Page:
National Forensic Science week comes to a close on September 22, and the activity surrounding forensic science on the Rutgers–Camden campus has never been busier.  The Arch Street Project, the recovery and analysis of human remains uncovered during a construction project in Old City Philadelphia in 2017, has been growing in both its scope of work and network.

Beatrix Dudzik
Dr. Beatrix Dudzik explains the technique to sample bones, looking for biomarkers to determine time since death.

Dr. Beatrix Dudzik, Assistant Professor of Anatomy, of Lincoln Memorial University in Tennessee, became aware of the Arch Street Project through Instagram.  Her research partner reached out to Kimberlee Moran, Associate Teaching Professor of Forensic Science and the lead on the Arch Street Project, and it was, as Ms. Moran says, “the beginning of a beautiful collaboration.”  Dr. Dudzik samples the bones, looking for biomarkers to help determine time since death.  Through a grant at the National Institute of Justice, Dr. Dudzik has also been researching the molecular make-up of lipids in brains, and has been able to examine the preserved brains discovered among the bones found in the former burial ground of the First Baptist Church of Philadelphia. 

Arch Street Project collaborators
Ms. Kimberlee Moran and Arch Street Project student collaborators review the bone cleaning process.

Dr. Maja Seselj, Assistant Professor of Anthropology at Bryn Mawr College, began her involvement in the project last year, after having been away on research leave during the initial excavation.  Dr. Seselj is leading a group of six students from Bryn Mawr College and Haverford College who have been assisting on the project as part of experiential learning courses.  These students join students from other schools, including Rutgers–Camden, Camden County College, The College of New Jersey, and the University of Pennsylvania, as part of the Arch Street Project team.  A biological anthropologist, Dr. Seselj and her students are helping with the cleaning of the bones, with the next step a full analysis of what has been recovered.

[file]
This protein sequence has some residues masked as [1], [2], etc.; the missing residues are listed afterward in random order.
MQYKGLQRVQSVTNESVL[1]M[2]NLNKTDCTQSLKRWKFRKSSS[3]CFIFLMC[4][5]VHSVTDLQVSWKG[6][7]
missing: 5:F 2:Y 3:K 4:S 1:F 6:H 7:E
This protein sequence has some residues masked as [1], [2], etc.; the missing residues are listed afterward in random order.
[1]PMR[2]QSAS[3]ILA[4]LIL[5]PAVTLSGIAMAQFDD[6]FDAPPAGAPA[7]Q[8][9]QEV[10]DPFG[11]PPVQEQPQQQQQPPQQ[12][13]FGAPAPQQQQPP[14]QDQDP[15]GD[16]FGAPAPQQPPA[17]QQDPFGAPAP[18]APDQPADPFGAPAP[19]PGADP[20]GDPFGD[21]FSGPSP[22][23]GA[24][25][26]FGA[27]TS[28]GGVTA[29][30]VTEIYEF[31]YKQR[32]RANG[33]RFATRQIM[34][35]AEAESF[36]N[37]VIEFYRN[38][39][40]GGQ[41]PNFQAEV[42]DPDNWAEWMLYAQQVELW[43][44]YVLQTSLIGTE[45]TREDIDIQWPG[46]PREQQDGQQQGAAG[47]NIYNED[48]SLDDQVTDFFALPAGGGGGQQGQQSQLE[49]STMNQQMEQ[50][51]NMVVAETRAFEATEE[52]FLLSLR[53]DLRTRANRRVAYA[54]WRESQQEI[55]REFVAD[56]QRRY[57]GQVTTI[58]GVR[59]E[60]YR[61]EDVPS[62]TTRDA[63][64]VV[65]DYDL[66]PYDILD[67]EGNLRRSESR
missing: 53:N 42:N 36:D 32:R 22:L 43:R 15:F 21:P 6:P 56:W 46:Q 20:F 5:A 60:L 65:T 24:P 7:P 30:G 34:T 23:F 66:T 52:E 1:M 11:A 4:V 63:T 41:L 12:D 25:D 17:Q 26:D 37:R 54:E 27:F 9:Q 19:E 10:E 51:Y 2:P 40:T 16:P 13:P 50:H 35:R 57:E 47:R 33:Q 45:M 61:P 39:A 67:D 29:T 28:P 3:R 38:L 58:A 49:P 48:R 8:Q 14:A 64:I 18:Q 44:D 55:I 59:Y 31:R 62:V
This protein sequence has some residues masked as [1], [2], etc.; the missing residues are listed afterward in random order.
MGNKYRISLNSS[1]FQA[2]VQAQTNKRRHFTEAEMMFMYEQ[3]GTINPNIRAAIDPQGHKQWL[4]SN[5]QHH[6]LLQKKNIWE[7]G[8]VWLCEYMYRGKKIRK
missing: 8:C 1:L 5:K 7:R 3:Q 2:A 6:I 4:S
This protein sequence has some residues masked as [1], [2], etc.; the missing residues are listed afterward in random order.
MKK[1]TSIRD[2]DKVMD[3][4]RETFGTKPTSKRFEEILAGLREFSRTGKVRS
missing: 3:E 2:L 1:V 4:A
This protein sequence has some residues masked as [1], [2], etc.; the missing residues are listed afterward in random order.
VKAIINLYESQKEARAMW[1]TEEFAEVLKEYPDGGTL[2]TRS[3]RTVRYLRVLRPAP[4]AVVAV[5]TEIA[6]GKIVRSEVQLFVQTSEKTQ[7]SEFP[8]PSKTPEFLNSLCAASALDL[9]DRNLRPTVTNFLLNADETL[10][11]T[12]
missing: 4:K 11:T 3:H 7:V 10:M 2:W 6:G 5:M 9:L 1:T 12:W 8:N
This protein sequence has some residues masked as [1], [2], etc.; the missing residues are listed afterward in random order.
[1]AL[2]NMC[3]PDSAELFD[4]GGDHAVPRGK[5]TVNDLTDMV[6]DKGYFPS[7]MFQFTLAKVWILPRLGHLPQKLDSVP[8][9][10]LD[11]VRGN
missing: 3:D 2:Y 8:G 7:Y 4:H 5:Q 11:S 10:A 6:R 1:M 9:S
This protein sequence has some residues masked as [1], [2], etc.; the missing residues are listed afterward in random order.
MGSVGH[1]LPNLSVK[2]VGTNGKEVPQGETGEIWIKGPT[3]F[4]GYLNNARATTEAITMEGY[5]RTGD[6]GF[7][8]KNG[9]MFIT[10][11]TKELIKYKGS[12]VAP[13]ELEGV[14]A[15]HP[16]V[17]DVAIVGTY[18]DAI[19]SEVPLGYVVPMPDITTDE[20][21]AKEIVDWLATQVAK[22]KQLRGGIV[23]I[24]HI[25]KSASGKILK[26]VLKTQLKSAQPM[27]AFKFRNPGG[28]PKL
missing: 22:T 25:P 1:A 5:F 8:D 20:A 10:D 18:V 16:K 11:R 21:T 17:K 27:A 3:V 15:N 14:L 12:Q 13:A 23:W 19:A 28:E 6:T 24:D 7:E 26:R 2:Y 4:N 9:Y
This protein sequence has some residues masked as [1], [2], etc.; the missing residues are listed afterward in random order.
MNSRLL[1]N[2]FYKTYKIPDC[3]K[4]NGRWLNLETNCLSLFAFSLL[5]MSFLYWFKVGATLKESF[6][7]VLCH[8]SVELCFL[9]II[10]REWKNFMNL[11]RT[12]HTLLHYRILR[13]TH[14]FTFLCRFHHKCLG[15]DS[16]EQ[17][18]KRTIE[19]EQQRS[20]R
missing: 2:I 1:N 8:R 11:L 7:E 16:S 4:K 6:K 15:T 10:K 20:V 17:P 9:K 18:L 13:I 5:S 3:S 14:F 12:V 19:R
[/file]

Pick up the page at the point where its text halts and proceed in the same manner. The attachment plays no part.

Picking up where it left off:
The team has until 2023 to work on the project; 2023 is the new deadline for when the bones will be re-interred at Mount Moriah Cemetery in Southwest Philadelphia.  In the meantime, Ms. Moran and Rutgers-Camden students will exhibit their discoveries in a student and alumni networking event called “Bones and Brews: The Forensics of Networking,” which will take place at the Arch Street Meeting House in Philadelphia on October 11th.

Written by Julie Roncinske